Week 19: I throw my shoe at myself

Depending on where you’re standing, February is the month of presidents, valentines, or black history. Or perhaps just the gloomy bridge between winter and spring.

For those of us training with AIDS Project Los Angeles to run the LA marathon in May, February is the month of shoes. Not sneakers, not gym shoes, but running shoes.

The name itself reeks of the monied class. These are not all-purpose kicks that one can wear in normal life, but dedicated footwear whose sole purpose and destiny is to carry one along while in the sacred act of running.

I heard about the running-only rule from my friend Sara, a longtime runner who is also training for the marathon. “You can not, under any circumstances, wear them for anything else,” she told me. “Not until they’re dead.”

Dead meaning old and smelly and worn out and no longer any good for running. Only then may running shoes be put out to pasture, left for gardening, grocery shopping and other mundane chores, far from the glamour of relentless hours of pounding.

I first learned of the central role shoes play in the deep mythology of running back when I enlisted in this marathon experiment. I was instructed that, especially as a beginning runner, I needed to get myself to a specialty store so that my feet could be observed, measured and fitted with the shoes that were meant for me, and me alone.

These shoes, I was told, would likely cost me upwards of $100, but that was to be expected, because they were the very most important purchase I would make as a runner. Without them, or with a cheap and ill-fitted imitation, I was doomed to injury and failure.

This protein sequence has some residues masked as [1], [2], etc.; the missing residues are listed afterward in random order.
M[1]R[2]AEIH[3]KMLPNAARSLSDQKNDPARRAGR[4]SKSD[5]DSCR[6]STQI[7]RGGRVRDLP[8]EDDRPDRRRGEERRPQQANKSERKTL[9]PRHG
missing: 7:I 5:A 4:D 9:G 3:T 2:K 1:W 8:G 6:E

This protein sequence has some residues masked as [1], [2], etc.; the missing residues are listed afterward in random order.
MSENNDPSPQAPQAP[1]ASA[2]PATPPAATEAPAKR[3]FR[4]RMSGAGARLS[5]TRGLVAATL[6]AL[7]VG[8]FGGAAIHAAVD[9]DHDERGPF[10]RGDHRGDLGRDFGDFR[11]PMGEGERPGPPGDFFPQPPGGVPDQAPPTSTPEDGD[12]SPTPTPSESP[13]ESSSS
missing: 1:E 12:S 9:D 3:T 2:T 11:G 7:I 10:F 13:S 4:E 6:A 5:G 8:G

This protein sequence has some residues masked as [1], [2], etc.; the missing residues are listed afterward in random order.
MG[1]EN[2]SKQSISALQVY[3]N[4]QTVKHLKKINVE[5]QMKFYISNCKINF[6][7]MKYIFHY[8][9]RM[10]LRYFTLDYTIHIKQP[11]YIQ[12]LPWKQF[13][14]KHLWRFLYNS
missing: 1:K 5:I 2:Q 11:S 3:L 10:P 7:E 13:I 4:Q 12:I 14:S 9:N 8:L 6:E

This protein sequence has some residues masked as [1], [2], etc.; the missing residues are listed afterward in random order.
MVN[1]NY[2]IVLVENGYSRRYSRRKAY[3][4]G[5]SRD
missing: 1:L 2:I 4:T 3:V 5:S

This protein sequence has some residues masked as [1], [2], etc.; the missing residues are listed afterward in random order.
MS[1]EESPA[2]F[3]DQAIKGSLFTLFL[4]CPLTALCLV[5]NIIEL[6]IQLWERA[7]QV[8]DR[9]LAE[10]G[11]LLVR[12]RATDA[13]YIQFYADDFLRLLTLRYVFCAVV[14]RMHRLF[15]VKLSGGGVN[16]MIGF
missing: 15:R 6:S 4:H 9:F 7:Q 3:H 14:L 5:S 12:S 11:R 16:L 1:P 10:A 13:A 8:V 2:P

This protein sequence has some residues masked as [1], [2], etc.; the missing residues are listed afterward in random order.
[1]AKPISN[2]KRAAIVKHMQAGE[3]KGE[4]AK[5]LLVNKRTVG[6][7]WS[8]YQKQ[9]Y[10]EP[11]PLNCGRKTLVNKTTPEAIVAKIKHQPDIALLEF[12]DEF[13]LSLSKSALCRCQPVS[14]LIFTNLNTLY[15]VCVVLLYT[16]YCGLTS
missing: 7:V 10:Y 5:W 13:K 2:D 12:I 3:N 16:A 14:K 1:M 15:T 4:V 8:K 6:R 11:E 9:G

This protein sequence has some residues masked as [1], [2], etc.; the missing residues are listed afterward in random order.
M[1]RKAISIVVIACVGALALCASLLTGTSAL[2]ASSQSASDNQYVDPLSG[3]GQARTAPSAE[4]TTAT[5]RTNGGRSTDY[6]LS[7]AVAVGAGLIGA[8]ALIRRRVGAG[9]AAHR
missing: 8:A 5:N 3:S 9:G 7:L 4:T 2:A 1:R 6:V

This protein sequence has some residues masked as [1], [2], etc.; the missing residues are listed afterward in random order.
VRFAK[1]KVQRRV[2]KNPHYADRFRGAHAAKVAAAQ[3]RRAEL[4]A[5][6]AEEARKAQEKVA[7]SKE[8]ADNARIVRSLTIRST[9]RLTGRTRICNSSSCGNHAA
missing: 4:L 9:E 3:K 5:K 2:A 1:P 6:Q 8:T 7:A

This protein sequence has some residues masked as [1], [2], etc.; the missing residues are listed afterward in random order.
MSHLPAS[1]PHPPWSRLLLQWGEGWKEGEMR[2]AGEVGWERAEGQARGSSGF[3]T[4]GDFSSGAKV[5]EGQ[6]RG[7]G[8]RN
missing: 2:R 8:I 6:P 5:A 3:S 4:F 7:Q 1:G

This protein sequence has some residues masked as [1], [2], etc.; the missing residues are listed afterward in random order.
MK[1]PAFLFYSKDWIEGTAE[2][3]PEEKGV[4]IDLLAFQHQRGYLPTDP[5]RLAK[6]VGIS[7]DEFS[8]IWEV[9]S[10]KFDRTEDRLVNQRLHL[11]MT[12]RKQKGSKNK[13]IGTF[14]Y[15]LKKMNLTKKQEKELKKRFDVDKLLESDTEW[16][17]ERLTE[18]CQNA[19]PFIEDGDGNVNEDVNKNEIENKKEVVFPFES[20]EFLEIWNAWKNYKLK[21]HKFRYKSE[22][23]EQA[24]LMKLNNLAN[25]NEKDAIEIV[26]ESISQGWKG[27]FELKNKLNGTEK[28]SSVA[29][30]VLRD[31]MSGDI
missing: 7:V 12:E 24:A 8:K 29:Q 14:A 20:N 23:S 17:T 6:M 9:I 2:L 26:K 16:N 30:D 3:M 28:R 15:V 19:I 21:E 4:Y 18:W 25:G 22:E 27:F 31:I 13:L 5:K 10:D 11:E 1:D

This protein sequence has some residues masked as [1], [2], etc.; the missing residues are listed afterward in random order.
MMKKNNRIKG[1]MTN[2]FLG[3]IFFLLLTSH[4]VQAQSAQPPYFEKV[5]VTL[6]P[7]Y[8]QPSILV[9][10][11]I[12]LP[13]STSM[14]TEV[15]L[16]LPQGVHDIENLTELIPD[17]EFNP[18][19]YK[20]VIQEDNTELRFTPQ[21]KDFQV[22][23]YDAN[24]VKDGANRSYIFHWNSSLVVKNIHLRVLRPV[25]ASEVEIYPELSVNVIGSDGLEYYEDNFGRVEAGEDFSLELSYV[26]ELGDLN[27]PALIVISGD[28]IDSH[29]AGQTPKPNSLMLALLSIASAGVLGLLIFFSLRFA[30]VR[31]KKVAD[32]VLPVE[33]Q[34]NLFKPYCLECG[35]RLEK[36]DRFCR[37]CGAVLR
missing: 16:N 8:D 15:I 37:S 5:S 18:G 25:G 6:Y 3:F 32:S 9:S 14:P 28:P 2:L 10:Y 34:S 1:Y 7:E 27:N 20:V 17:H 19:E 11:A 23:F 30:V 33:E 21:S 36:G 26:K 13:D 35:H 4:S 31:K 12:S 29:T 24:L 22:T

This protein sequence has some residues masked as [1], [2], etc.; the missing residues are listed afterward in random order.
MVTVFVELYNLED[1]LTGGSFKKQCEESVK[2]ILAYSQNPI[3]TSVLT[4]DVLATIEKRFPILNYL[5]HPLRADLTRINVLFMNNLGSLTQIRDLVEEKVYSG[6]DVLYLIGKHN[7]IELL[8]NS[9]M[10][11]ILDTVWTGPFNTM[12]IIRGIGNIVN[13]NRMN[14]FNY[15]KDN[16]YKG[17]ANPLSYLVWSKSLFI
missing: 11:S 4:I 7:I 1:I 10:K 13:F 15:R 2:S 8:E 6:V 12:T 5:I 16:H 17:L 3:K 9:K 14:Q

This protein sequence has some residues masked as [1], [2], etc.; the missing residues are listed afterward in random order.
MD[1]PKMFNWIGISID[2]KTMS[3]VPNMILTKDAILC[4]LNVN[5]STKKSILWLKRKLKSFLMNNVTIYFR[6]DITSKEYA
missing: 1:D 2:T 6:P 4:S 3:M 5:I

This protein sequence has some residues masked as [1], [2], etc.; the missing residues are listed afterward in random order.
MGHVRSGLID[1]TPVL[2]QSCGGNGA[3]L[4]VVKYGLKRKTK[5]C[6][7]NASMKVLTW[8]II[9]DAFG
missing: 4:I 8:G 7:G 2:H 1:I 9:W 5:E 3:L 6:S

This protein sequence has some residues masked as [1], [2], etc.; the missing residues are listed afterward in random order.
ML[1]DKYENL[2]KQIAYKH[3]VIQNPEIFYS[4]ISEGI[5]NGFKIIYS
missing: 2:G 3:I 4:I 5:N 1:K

I bought the shoes –one of which is featured, in near pristine condition, in the logo for this column—and indeed they set me back 120 bucks, even with the 10 percent APLA discount. I needed the particularly spendy model, I was informed, due to my tendency to overpronate, or roll in on my feet. The shoes, I was told, fix it.

Admittedly they have served me well. Or at least I think they have. I haven’t succumbed to shin splints or plantar fasciitis, and my toenails haven’t turned black.

But that was way back in September, a lifetime ago, in running shoe years. Our shoes, by his caculation, had logged upwards of 400 miles per pair. They were finished. Now, according to Coach Scott, everyone who has been training must pony up for another pair. If we don’t, he warned us, we will soon begin to suffer.

He made this announcement before our run on Saturday – an easy 8-miler on a sunny morning. But mid-way through, the power of suggestion took hold. I began to sense a slight give in my left shoe.

Still, I’ve resisted buying the shoes. These days the list of things I’m willing to spend $100 or more on is pretty short: groceries, ballet and gymnastics lessons for the kids, the mortgage.

Shoes? No way.

Scott did offer a tip: running shoe companies, like car companies, issue new and improved models from one year to the next. Often the changes are subtle, but once a new model is out, the price of the older model plummets.

My shoes are Asics GEL-Kayano 14, which at their peak retailed for $135. Now the GEL-Kayano 15 has arrived, and to give you a sense of deep runner-speak, here’s the ad copy:

The first thing revealed by a run in the GEL-Kayano® 15 is the lighter platform.

At 12.8 oz., almost an entire ounce has been shaved from the previous version, primarily the result of improved Solyte® midsole material.

The rear-foot features the largest heel GEL® Cushioning System yet used on the series for improved shock attenuation, while shearing forces are addressed by a more aggressively decoupled heel environment.

As with the previous version, heel stability is maintained by the TPU plate placed directly over the silicone gel unit.

I can’t wait to experience that aggressively decoupled heel environment.

But I’ll satisfy myself with the GEL-Kayano 14 for now, especially since I see -- as I toggle through websites while I’m writing this -- that price of the “14” has dropped, on one website as low as $79. Oh, they only have a size 12 left in stock.

Here’s my size on a site where the charge was $95, including tax and shipping, five bucks short of C-note guilt.

The shoes are in the mail.

3:44 PM Friday, February 6 2009 • Link •  
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